Ferry operator, Caledonian MacBrayne, has started a Sunday service from Tarbert on the Isle of Harris. Up until yesterday (23 October) Tarbert was the only Outer Hebrides port without a Sunday sailing, usually a boat would leave empty and head to Lochmaddy, on North Uist, from where a Sunday service to Uig on Skye was provided. The introduction of this final Sunday service is controversial with locals, where Sabbath observance is still an important way of life for some. CalMac said that the decision to start taking passengers at Tarbert on a Sunday was taken after consultation with the local

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Posted in Uncategorized

Deer warning to Scottish motorists

Scottish Natural Heritage (SNH) is warning motorists that collisions between deer and vehicles increase in certain parts of Scotland at this time of year. Car accidents involving deer can peak at this time of year, as our clocks turn back. With the nights starting earlier, the peak commuting time coincides with deer coming out to feed on grass verges near roadsides. From Monday, 24 October to Monday, 14 November, electronic variable messaging signs will warn motorists at key locations on the main trunk roads in Scotland, such as the A9, A835, A85, A82, and A87. From the latest deer vehicle

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Posted in News

Gear review: Winter daypacks

In the first of a new series of reviews of outdoor clothing and equipment, Walkhighlands’ gear editor Phil Turner takes a look at rucsacks for the winter season. Warm jacket, spare hat, goggles, ice axe, crampons, flask of hot rum tea, spare gloves, bothy bag, snowshoes – it’s easy for a winter load to take on gargantuan proportions and swamp that lightweight mountain marathon pack that seemed cavernous in the summer. To accommodate this increased load I prefer a pack around the 40 litre mark – increasing to 45 or even 50l if I’m carrying group kit. In addition to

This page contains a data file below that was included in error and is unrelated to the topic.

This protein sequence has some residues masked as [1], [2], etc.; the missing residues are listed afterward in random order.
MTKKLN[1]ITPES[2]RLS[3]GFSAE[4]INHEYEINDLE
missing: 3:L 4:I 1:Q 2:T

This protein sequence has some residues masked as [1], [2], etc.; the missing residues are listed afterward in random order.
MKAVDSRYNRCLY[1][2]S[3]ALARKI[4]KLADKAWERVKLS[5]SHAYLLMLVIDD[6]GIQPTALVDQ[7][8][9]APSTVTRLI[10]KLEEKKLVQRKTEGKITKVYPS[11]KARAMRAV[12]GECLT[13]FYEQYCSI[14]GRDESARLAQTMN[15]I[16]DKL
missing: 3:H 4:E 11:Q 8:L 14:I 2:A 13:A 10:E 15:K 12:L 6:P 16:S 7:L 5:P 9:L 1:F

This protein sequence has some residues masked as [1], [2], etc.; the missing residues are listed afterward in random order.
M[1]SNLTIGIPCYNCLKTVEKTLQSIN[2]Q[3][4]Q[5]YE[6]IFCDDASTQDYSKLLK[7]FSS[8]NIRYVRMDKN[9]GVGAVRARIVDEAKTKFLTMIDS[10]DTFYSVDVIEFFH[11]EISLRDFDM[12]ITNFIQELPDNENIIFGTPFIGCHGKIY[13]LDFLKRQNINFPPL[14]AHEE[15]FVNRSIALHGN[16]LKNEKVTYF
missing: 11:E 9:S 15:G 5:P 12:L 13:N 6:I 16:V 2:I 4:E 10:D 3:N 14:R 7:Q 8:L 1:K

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Posted in Gear reviews, Rucksacks

Beauly Denny powerline measures rejected by Council

Following last month’s public meeting at which plans to reduce the visual impact of the Beauly to Denny powerline around Stirling were voted down, the Council has formally rejected the plans and branded them “inadequate and ineffective”. The Scottish Government has approved the line of the power route but asked Scottish Power and Stirling Council to work together to come up with plans to mitigate the effect of the planned giant pylons in the area around Stirling and the Wallace Monument. Scottish Power put forward plans which involved painting the pylons to blend in with the surroundings and planting to

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Posted in Access issues, Nature

Views wanted on Scottish woodland expansion plans

Individuals, land managers, local authorities, the voluntary sector and community groups across Scotland are all being asked their views on how best to take forward woodland expansion in Scotland. The call to gather views comes from Dr Andrew Barbour, the chairman of the Woodland Expansion Advisory Group. This 18-strong group of farmers, foresters, conservation, community and land experts, has been tasked with the job of providing Scottish Ministers with advice on identifying which types of land are best for tree planting. Dr Barbour said: “One clear message from the Group is a desire to gather as many views as possible

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Posted in Nature


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Walking can be dangerous and is done entirely at your own risk. Information is provided free of charge; it is each walker's responsibility to check it and navigate using a map and compass.